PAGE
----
ServiceNow servlet performance metrics

Each instance has a servlet, and you can monitor its performance using the servlet graph set in the Performance homepage.

To view servlet graphs in the Performance homepage, select ServiceNow Servlet in the Graph Set list, an instance in the Monitorable Items list, and a time period in the Timespan list.

For details on using the graph and display controls in the Performance homepage, see Performance metrics.

Figure 1. Servlet graphs
Servlet performance metrics
  • System Overview: Provides thread performance information. Every second, the system looks at all active threads (both UI and background) and places them into one of the following categories.
    • CPU: The thread is active, but is not executing any of the steps. This condition typically means non-business rule compute time, although in this case a few other internal wait states are categorized as CPU. Therefore a 1:1 correlation between threads in a CPU count and hardware CPU utilization is not expected.
    • Database: Waiting for information from the database.
    • Business Rule: The system is running a business rule (synchronous or asynchronous) and is not currently executing a query (which would be database).
    • Network: Writing data out to the network or waiting for an outbound network buffer to flush.
    • Concurrency: Cannot run because they are waiting on a semaphore or session synchronization.

    The system averages these transactions every minute and records them in the database. The graph shows the averages for each category.

  • Transactions: Displays all UI transactions initiated by users. This graph can show large spikes in end-user traffic and identify when peak end-user activity occurs.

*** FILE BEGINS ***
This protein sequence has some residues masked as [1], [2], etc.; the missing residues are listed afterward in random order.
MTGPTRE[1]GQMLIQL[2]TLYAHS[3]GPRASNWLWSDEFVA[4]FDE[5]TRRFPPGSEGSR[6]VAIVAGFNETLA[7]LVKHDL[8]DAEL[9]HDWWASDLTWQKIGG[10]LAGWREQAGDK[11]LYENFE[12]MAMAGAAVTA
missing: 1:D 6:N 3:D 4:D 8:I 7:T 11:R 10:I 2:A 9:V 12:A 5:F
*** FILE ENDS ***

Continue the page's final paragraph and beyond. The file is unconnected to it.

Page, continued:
• Response Time: Displays the interval (in milliseconds) between the time that the instance receives a transaction and the time the instance responds. Displays the time that the server takes to complete a transaction on average, during the given time span. An increase in average response time might indicate that there is a systemic issue or an influx of generally slower transactions. To identify possible performance problems, you can correlate response time with other areas, such as memory, database, or CPU.
  • Sessions: Shows active sessions, including those sessions initiated by the MID Server and external integrations. A large number of stale but active sessions can lead to memory and performance issues. Session counts larger than 10,000 can typically result in performance degradation. Consider reviewing integration session guidelines and limiting session timeouts.
  • Session Wait Queue: Displays the number of transactions that are waiting on another transaction for the same user. Waiting sessions occur when a user submits a duplicate request before the prior request completes. Can indicate a slow page or a transaction that requires further investigation. To identify the transactions that are waiting, check the Transaction Log [syslog_transaction] and view the Session wait time to find the transactions that are waiting. Next, find the transaction [Transaction Number?] that the user is waiting on.